Trip report: Winter 2021 ISO C++ standards meeting (virtual)

Today, the ISO C++ committee held its second full-committee (plenary) meeting of the pandemic and adopted a few more features and improvements for draft C++23.

A record of 18 voting nations sent representatives to this meeting: Austria, Bulgaria, Canada, Czech Republic, Finland, France, Germany, Israel, Italy, Japan, Netherlands, Poland, Romania, Russia, Spain, Switzerland, United Kingdom, and United States. Japan had participated in person during C++98 and C++11, and has always given us good remote ballot feedback during C++14/17/20, and is attending again now; welcome back! Italy and Romania are our newest national bodies; welcome!

Our virtual 2021

We continue to have the same priorities and the same schedule we originally adopted for C++23. However, since the pandemic began, WG21 and its subgroups have had to meet all-virtually via Zoom, and we are not going to try to have a face-to-face meeting in 2021 (see What’s Next below). Some subgroups had already been having virtual meetings for years, but this was a major change for other groups including our two main design groups – the language and library evolution working groups (EWG and LEWG). In all, over the past year we have held approximately 200 virtual meetings.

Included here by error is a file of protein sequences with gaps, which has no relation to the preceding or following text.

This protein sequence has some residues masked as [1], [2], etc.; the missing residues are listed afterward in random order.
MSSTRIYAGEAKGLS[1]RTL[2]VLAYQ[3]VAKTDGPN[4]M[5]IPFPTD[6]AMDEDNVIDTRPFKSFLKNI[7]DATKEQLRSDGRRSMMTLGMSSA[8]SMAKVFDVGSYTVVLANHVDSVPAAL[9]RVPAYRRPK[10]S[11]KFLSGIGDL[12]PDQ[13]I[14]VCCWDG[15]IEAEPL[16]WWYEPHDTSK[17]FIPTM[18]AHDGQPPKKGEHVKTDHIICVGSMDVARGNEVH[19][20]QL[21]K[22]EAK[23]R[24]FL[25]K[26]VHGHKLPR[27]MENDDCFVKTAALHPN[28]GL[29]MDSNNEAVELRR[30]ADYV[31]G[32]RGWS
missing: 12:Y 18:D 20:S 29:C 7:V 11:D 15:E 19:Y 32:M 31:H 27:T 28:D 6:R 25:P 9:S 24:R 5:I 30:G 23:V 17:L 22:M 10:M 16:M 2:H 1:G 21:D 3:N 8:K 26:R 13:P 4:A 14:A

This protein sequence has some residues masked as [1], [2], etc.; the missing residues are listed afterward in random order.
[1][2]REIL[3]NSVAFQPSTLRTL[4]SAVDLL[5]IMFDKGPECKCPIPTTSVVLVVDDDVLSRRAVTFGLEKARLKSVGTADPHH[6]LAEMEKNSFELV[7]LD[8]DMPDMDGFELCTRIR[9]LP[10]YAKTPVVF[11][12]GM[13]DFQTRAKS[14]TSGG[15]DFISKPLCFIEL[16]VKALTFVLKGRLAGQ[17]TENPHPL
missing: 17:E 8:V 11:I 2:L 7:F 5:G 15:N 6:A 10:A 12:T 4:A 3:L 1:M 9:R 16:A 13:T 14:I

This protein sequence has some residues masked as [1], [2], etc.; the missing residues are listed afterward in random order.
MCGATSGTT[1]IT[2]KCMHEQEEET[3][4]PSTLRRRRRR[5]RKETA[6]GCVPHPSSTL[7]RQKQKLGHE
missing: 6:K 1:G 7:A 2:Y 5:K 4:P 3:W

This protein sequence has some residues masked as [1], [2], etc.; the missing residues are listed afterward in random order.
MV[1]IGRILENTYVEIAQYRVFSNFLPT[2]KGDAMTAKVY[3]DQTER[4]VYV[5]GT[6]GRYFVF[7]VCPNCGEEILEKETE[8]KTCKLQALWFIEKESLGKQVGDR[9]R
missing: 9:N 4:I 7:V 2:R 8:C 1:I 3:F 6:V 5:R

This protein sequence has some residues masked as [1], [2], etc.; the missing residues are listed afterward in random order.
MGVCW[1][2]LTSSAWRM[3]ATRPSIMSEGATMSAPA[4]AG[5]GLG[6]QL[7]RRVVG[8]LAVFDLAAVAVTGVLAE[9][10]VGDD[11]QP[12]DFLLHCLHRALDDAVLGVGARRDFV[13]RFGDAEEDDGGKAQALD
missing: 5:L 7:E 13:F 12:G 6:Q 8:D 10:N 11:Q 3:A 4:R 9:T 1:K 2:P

Today: A few more C++23 features adopted

Today we formally adopted a second round of small features for C++23, as well as a number of bug fixes. Below, I’ll list some of the more user-noticeable changes and credit all those paper authors, but note that this is far from an exhaustive list of important contributors… even for these papers, nothing gets done without help from a lot of people and unsung heroes, so thank you first to all of the people not named here who helped the authors move their proposals forward! And thank you to everyone who worked on the adopted issue resolutions and smaller papers I didn’t include in this list.

P1102 by Alex Christensen and JF Bastien is the main noticeable change we adopted for the core language itself. It’s just a tiny bit of cleanup, but one that I’m personally fond of: In C++23 we will be able to omit empty ( ) lambda parameter lists even when we have to declare the lambda mutable. I’m the one who proposed the lambda syntax we have today (except for the mutable part which wasn’t mine and I never liked), including that it enabled making unused parts of the syntax optional so that we can write simple lambdas simply. For example, today we can already write